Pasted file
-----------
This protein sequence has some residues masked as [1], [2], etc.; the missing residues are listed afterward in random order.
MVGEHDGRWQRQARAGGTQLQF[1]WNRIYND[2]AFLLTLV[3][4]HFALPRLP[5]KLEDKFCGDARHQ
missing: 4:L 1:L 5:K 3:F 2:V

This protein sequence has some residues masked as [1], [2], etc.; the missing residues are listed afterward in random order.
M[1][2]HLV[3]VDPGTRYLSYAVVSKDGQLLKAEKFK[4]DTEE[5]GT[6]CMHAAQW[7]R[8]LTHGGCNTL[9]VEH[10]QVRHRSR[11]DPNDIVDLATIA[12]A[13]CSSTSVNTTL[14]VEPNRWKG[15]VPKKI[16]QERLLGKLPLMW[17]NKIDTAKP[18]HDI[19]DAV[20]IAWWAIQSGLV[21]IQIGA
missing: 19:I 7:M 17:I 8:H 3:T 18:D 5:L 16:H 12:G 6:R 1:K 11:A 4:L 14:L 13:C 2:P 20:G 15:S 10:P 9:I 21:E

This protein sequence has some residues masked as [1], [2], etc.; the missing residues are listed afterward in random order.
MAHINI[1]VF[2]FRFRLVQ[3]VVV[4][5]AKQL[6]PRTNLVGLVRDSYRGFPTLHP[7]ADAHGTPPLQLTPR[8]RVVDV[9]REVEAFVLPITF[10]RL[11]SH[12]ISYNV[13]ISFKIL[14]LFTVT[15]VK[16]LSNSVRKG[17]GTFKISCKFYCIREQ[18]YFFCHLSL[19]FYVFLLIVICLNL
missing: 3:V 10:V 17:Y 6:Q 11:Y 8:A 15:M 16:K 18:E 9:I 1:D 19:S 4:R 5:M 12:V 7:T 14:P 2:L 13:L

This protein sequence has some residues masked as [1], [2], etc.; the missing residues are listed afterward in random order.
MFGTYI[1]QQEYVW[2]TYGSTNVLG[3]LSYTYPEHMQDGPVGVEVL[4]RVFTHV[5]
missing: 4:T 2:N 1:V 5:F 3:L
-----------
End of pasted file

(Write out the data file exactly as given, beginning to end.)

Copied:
This protein sequence has some residues masked as [1], [2], etc.; the missing residues are listed afterward in random order.
MVGEHDGRWQRQARAGGTQLQF[1]WNRIYND[2]AFLLTLV[3][4]HFALPRLP[5]KLEDKFCGDARHQ
missing: 4:L 1:L 5:K 3:F 2:V

This protein sequence has some residues masked as [1], [2], etc.; the missing residues are listed afterward in random order.
M[1][2]HLV[3]VDPGTRYLSYAVVSKDGQLLKAEKFK[4]DTEE[5]GT[6]CMHAAQW[7]R[8]LTHGGCNTL[9]VEH[10]QVRHRSR[11]DPNDIVDLATIA[12]A[13]CSSTSVNTTL[14]VEPNRWKG[15]VPKKI[16]QERLLGKLPLMW[17]NKIDTAKP[18]HDI[19]DAV[20]IAWWAIQSGLV[21]IQIGA
missing: 19:I 7:M 17:I 8:H 3:T 18:D 5:L 16:H 12:G 6:R 1:K 11:A 4:L 14:L 13:C 2:P 20:G 15:S 10:P 9:I 21:E

This protein sequence has some residues masked as [1], [2], etc.; the missing residues are listed afterward in random order.
MAHINI[1]VF[2]FRFRLVQ[3]VVV[4][5]AKQL[6]PRTNLVGLVRDSYRGFPTLHP[7]ADAHGTPPLQLTPR[8]RVVDV[9]REVEAFVLPITF[10]RL[11]SH[12]ISYNV[13]ISFKIL[14]LFTVT[15]VK[16]LSNSVRKG[17]GTFKISCKFYCIREQ[18]YFFCHLSL[19]FYVFLLIVICLNL
missing: 3:V 10:V 17:Y 6:Q 11:Y 8:A 15:M 16:K 18:E 9:I 1:D 19:S 4:R 5:M 12:V 7:T 14:P 2:L 13:L

This protein sequence has some residues masked as [1], [2], etc.; the missing residues are listed afterward in random order.
MFGTYI[1]QQEYVW[2]TYGSTNVLG[3]LSYTYPEHMQDGPVGVEVL[4]RVFTHV[5]
missing: 4:T 2:N 1:V 5:F 3:L